Hong Kong’s new route into China’s fast-growing fund market

02 Jul 2013

China’s gradual opening of its market to the freer flow of capital will provide a massive boon to fund managers globally.

When the mainland Chinese and Hong Kong regulators formally recognise each other, on a date yet to be determined, they will give international asset managers unprecedented access to the world’s most exciting growth market. If China’s burgeoning middle classes shift even a modest amount of their wealth into Hong Kong-based funds, they will create a huge growth opportunity.

In November 2012, the China Securities Regulatory Commission (CSRC) and Hong Kong’s Securities & Futures Commission (SFC) formed a working group to plan the terms of mutual recognition, aiming to permit mainland Chinese firms to sell their funds into Hong Kong, and Hong Kong-based firms to sell theirs back into China.

This agreement has obvious potential benefits for international asset managers with operations in Hong Kong. Chinese individuals have US$6.5 trillion in bank deposits, according to the Peoples Bank of China (PBoC), with this amount growing rapidly. If PBoC depositors decided to move just 25% of their savings into Hong Kong-based funds, this would equate to US$1.6 trillion in assets under management. In the longer-term, the savings pool is likely to expand rapidly, with China’s middle class forecast to make up 40% of its population by 2050.¹

Quickening pace of reform

While the exact timing of mutual recognition is still unknown, the pace of Chinese reforms has recently surprised even the most bullish China observers. As we understand matters, the two parties are working hard to resolve a number of complex issues, including product distribution, investor protection, eligibility criteria and capital requirements.

For international asset managers, the recent discussions represent an opportunity to access one of the most promising markets for growth in assets worldwide. This initiative is the latest, and by far the most significant, move by the Chinese government to open up its investment fund market, as it pushes to liberalise its capital account and internationalise the currency.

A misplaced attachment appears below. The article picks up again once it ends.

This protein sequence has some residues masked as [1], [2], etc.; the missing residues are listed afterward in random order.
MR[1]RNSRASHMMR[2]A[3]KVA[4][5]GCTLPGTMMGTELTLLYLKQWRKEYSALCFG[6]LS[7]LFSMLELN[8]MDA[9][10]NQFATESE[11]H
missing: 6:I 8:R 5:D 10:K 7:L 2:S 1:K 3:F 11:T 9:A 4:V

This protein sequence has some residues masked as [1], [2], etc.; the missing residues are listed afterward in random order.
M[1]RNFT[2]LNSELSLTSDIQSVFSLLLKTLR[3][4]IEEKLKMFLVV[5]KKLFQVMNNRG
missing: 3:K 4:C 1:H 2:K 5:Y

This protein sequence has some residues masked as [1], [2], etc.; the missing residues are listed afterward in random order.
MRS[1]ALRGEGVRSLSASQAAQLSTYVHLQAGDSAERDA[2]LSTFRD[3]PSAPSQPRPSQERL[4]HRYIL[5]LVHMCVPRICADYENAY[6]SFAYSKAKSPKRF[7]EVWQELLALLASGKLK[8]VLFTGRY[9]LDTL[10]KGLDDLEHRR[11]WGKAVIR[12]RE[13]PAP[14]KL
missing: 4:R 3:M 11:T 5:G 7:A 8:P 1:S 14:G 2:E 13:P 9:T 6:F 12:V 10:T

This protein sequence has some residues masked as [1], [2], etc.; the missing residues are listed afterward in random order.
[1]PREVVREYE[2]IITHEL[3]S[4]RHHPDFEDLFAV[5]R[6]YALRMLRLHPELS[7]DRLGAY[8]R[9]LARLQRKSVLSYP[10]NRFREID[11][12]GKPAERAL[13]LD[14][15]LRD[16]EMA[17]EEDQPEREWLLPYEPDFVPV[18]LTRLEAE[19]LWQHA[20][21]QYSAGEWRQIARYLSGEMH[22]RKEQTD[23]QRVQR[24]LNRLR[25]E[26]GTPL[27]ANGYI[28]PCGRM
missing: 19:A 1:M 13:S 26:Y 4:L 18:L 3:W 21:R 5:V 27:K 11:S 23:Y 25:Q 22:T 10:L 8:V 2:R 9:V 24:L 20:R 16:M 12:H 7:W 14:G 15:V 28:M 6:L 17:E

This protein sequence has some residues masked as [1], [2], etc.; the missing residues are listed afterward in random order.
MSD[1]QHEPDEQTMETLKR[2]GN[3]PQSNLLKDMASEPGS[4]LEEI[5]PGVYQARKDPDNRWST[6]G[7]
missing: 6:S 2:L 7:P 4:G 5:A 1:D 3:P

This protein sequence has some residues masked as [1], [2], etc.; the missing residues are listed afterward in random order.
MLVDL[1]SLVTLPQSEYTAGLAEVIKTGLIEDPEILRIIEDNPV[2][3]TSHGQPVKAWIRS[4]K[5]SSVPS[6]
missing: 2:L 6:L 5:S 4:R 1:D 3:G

In the past, the CSRC has introduced several schemes to increase the flow of investment in and out of China, but they’ve been more limited in scope and haven’t given international asset managers the opportunity to market their funds to Chinese investors. Both the Qualified Foreign Institutional Investors (QFII) and RMB Qualified Foreign Institutional Investors (RQFII) schemes have provided foreign investors with the means of investing directly into the mainland. However, quotas have limited their size.

Understandably, the regulators’ move towards mutual recognition has sparked considerable excitement, as it would go a long way towards opening up the Chinese retail fund market. But the regulators are likely to extend recognition only to domestic Hong Kong funds, as opposed to all locally authorised funds.

In order to create an environment that’s more attractive to international asset managers, Hong Kong’s government is taking a number of steps. In its February Budget, the government announced plans to establish open-ended investment companies (OEICs) alongside the unit trust structures already there. The government has also announced measures to provide tax exemptions for private investments in offshore funds.

What are the practical issues?

For international asset managers seeking to take advantage of the anticipated regulators’ agreement, there are a number of important practical issues. Brand and distribution will remain essential. As a result, Sino-foreign joint ventures are likely to remain important even as the China market opens up.

Joint ventures are important in a market where local banks dominate distribution and overseas brands have penetrated the local market with limited success. A joint venture also lays the foundation for offering differentiated and higher-value services, such as wealth management.

What’s more, establishing an authorised fund in Hong Kong can be a complex process, which requires a good understanding of local regulations, accounting and disclosure requirements and tax efficiency. These factors have implications for matters ranging from fund structures to IT systems.

Benefits for international asset managers

We’re optimistic that Hong Kong and China’s regulators will soon reach an agreement that will give international asset managers a direct route into the fast-growing China market.

Once the regulators announce they’ve reached an agreement, then the benefits of mutual regulatory recognition could flow quickly to international asset managers with Hong Kong-based funds. China is moving quickly and now is the time to prepare.

¹Study by Shanghai’s Academy for Social Sciences.